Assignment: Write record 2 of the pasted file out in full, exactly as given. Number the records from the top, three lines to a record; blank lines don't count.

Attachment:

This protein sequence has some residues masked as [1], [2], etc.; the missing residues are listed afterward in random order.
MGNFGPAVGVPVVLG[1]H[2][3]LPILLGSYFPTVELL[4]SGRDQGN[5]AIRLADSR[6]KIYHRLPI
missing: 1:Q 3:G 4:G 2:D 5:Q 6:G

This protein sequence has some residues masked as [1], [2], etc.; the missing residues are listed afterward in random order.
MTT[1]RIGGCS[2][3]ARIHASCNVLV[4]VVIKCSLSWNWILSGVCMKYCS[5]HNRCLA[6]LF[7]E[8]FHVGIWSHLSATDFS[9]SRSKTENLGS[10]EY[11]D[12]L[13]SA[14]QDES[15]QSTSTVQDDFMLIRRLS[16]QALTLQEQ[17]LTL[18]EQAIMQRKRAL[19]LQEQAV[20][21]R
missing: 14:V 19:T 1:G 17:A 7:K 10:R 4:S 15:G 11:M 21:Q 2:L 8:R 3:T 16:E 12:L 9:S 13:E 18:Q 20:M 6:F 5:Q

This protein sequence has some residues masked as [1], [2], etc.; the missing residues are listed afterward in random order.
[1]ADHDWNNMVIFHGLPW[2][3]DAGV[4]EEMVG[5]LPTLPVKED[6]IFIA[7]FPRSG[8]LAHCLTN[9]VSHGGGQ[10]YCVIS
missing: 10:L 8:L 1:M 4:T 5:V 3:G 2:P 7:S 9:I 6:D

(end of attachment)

This protein sequence has some residues masked as [1], [2], etc.; the missing residues are listed afterward in random order.
MTT[1]RIGGCS[2][3]ARIHASCNVLV[4]VVIKCSLSWNWILSGVCMKYCS[5]HNRCLA[6]LF[7]E[8]FHVGIWSHLSATDFS[9]SRSKTENLGS[10]EY[11]D[12]L[13]SA[14]QDES[15]QSTSTVQDDFMLIRRLS[16]QALTLQEQ[17]LTL[18]EQAIMQRKRAL[19]LQEQAV[20][21]R
missing: 14:V 19:T 1:G 17:A 7:K 10:R 4:S 15:G 11:M 21:Q 2:L 8:R 3:T 16:E 12:L 9:S 13:E 18:Q 20:M 6:F 5:Q